The wash area for our car of soft sleepers. Each soft sleeper car had two toilets too, one Asian and one Western. By the middle of the second day both were out of order so we used the ones in the next car. By the end of the trip you didn’t want to go into the Western toilet unless you were wearing knee high rubber boots. Randal and I were the only Westerners on the train so maybe only we noticed. We were in cabin number 8 so there were at least 32 people in our car, or could have been if they were all full, though we have no way of knowing. It felt very full and some of the children hit the emergency beeper button making us crazy since it beeped just outside our door and it took forever for a train attendant to turn it off.
There were fold down seats in the narrow hall way which made walking through the car slow going. But it was nice to sit out there too if no one was smoking. Lots of smoking on the train.
The dining car misadventures……
Nothing in English and the picture menu in Randal’s right hand disappeared before we were able to use it and it never reappeared again. Waitresses would eventually hand us a menu in written in Chinese and look at us exasperated with our inability to order from it. The dining times listed were nowhere connected to reality. Lunch was hours after the time listed and we were only finally served because lovely young women who spoke a bit of English helped us order eggs with tomato, a small whole cooled fish, and some rice. The first night we walked to the dining car about 6pm though it supposedly opened at 5pm. We were told the dining car opened at 6:30pm so we returned at 6:30. Then we sat till about 7:30 though others seemed to be getting food…I finally made enough “noise” that they took me back to point to what we wanted since none of our English speaking friends were there at the time. Randal and I were the only Westerners on the train.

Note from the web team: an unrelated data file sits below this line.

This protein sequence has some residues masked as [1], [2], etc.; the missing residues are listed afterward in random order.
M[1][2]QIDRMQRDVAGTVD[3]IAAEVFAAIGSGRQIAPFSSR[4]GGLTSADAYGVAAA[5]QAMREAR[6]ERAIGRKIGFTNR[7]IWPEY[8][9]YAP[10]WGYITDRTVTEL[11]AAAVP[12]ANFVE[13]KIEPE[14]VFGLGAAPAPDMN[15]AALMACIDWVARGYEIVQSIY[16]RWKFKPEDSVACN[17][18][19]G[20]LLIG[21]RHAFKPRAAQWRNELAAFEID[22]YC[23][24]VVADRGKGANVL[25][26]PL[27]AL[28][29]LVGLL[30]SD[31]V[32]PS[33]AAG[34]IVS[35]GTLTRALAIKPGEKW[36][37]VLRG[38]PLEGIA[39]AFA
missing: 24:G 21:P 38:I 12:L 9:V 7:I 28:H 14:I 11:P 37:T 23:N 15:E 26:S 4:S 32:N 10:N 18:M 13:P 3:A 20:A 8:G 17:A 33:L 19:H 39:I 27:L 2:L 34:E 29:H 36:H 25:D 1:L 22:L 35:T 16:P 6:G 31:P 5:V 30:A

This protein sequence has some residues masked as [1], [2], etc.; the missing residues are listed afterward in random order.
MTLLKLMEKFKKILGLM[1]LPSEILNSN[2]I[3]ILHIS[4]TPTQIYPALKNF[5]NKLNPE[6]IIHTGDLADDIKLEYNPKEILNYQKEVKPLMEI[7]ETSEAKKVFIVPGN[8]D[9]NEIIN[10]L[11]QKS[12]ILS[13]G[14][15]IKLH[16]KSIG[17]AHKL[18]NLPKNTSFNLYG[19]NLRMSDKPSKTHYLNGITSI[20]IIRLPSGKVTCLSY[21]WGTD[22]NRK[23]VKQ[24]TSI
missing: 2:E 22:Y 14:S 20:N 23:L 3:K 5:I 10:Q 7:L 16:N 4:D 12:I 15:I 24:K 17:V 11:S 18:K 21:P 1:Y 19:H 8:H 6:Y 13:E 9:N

Dining car friends Echo and Echo’s Auntie Chen.
Echo is studying to be a dentist and believes that English is an essential language so speaks it quite well. That was lucky for us because none of the dining car staff ever acted as if they wanted to find any way to communicate with us. Echo helped us with dinner one night and lunch on our last day. We had our other dinner meal because one train staff finally came over to our table and then took me to the kitchen to point at the food. Not sure why the waitresses couldn’t have thought to do that but they just didn’t seem to want to make any effort to interact with us at all. Any help we ever received was from the other passengers or the train staff, never the dining car staff. The food was relatively expensive and not bad except for the last lunch which was bad. Randal and I had never experienced this type of bad service anywhere in China so were very disappointed.
The scenery was amazing as we climbed higher and got closer to Tibet.
We traveled 5,000 kilometers 3,100 miles and climbed from sea level to 12,000 feet above sea level. The train cars aren’t pressurized as airplanes are, but the gradual climb allows you to adapt to 40% less oxygen in the air. Along the way we saw, yak, sheep, antelope, small burros and small horses. The trip itself was not at all boring; it was more the cramped compartment and dining car that made us want it to end.
More scenery photos next email.